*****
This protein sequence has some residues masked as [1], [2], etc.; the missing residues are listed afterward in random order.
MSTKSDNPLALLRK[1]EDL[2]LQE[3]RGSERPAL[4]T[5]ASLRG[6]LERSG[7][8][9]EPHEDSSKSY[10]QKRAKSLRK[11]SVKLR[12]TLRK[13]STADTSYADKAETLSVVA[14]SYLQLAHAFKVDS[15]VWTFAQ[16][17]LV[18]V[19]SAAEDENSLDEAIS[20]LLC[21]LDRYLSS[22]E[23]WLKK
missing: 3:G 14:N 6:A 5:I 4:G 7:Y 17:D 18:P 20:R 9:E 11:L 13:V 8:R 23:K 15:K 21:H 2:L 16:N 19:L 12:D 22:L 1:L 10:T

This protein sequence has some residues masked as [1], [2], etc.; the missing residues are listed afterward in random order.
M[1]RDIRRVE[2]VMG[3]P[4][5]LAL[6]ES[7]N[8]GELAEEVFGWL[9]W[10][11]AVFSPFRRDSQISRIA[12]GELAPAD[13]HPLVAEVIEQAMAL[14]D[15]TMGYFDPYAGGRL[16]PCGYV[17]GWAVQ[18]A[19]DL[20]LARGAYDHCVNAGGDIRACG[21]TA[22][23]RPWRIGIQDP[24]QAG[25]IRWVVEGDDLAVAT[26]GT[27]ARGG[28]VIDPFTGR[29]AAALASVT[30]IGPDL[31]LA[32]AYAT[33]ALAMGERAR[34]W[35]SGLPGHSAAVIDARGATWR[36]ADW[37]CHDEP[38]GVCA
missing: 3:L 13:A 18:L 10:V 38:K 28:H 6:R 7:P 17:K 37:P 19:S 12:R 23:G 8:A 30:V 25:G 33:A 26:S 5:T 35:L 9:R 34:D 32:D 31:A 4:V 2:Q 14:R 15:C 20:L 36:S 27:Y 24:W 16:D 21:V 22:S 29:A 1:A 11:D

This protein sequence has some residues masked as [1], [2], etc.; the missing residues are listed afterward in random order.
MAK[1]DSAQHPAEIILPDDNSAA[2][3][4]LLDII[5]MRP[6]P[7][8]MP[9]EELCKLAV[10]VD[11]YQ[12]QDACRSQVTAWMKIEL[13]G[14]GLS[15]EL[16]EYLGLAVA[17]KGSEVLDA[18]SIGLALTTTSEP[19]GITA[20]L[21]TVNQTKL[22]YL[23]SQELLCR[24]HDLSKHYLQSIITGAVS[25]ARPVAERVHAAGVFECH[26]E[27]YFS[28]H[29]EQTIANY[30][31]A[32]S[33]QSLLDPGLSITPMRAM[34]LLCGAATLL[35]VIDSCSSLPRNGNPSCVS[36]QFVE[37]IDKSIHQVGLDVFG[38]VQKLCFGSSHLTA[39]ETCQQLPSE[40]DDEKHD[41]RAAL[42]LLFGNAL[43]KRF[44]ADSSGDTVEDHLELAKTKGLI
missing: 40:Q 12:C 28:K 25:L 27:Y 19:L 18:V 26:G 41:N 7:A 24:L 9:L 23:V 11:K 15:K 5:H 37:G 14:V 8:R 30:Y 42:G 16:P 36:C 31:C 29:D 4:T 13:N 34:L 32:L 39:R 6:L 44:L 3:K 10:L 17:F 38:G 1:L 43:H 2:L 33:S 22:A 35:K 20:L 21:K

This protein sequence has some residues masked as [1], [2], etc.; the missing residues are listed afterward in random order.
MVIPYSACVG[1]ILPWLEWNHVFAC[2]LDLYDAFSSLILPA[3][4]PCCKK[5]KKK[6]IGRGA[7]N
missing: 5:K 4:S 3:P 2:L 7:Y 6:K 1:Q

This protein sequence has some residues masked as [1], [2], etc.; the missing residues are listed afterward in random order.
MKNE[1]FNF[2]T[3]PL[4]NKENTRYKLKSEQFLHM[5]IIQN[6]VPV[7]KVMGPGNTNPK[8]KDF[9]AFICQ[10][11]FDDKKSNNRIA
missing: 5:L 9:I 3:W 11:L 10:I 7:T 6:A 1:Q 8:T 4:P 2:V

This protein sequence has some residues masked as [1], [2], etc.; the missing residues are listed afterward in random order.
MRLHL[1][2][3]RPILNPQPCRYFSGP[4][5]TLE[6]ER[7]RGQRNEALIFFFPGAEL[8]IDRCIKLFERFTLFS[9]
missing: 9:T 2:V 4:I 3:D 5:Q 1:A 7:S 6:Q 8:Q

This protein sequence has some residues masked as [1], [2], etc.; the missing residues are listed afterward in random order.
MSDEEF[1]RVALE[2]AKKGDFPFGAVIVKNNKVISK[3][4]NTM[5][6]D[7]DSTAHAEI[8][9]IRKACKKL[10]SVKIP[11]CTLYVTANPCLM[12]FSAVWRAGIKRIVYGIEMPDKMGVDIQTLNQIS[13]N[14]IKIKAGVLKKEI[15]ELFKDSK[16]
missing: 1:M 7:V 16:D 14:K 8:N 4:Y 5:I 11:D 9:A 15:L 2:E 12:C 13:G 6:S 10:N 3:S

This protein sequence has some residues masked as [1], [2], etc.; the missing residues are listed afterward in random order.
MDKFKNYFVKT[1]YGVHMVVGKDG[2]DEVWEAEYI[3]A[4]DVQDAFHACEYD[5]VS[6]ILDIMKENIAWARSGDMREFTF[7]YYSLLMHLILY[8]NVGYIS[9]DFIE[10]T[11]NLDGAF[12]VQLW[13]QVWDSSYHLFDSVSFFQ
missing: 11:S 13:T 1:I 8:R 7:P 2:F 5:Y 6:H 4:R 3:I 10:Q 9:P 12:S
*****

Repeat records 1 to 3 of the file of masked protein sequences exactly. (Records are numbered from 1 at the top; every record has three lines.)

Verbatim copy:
This protein sequence has some residues masked as [1], [2], etc.; the missing residues are listed afterward in random order.
MSTKSDNPLALLRK[1]EDL[2]LQE[3]RGSERPAL[4]T[5]ASLRG[6]LERSG[7][8][9]EPHEDSSKSY[10]QKRAKSLRK[11]SVKLR[12]TLRK[13]STADTSYADKAETLSVVA[14]SYLQLAHAFKVDS[15]VWTFAQ[16][17]LV[18]V[19]SAAEDENSLDEAIS[20]LLC[21]LDRYLSS[22]E[23]WLKK
missing: 3:G 14:N 6:A 5:I 4:G 7:Y 17:D 18:P 20:R 9:E 11:L 13:V 8:R 23:K 15:K 21:H 2:L 16:N 19:L 12:D 22:L 1:L 10:T

This protein sequence has some residues masked as [1], [2], etc.; the missing residues are listed afterward in random order.
M[1]RDIRRVE[2]VMG[3]P[4][5]LAL[6]ES[7]N[8]GELAEEVFGWL[9]W[10][11]AVFSPFRRDSQISRIA[12]GELAPAD[13]HPLVAEVIEQAMAL[14]D[15]TMGYFDPYAGGRL[16]PCGYV[17]GWAVQ[18]A[19]DL[20]LARGAYDHCVNAGGDIRACG[21]TA[22][23]RPWRIGIQDP[24]QAG[25]IRWVVEGDDLAVAT[26]GT[27]ARGG[28]VIDPFTGR[29]AAALASVT[30]IGPDL[31]LA[32]AYAT[33]ALAMGERAR[34]W[35]SGLPGHSAAVIDARGATWR[36]ADW[37]CHDEP[38]GVCA
missing: 3:L 13:A 18:L 10:V 38:K 28:H 6:R 7:P 17:K 37:P 19:S 12:R 23:G 8:A 30:V 25:G 33:A 26:S 5:T 35:L 9:R 34:D 32:D 31:A 4:V 2:Q 14:R 15:C 20:L 36:S 27:Y 24:W 16:D 21:V 22:S 29:A 1:A 11:D

This protein sequence has some residues masked as [1], [2], etc.; the missing residues are listed afterward in random order.
MAK[1]DSAQHPAEIILPDDNSAA[2][3][4]LLDII[5]MRP[6]P[7][8]MP[9]EELCKLAV[10]VD[11]YQ[12]QDACRSQVTAWMKIEL[13]G[14]GLS[15]EL[16]EYLGLAVA[17]KGSEVLDA[18]SIGLALTTTSEP[19]GITA[20]L[21]TVNQTKL[22]YL[23]SQELLCR[24]HDLSKHYLQSIITGAVS[25]ARPVAERVHAAGVFECH[26]E[27]YFS[28]H[29]EQTIANY[30][31]A[32]S[33]QSLLDPGLSITPMRAM[34]LLCGAATLL[35]VIDSCSSLPRNGNPSCVS[36]QFVE[37]IDKSIHQVGLDVFG[38]VQKLCFGSSHLTA[39]ETCQQLPSE[40]DDEKHD[41]RAAL[42]LLFGNAL[43]KRF[44]ADSSGDTVEDHLELAKTKGLI
missing: 40:Q 12:C 28:K 25:L 27:Y 19:L 18:V 26:G 41:N 7:A 24:L 9:L 23:V 11:K 15:K 5:H 37:G 14:V 8:R 30:Y 42:G 16:P 36:C 31:C 29:D 4:T 13:N 34:L 32:L 39:R 6:L 44:L 3:K 10:L 17:F 38:G 1:L 43:H 2:L 33:S 22:A 35:K 20:L 21:K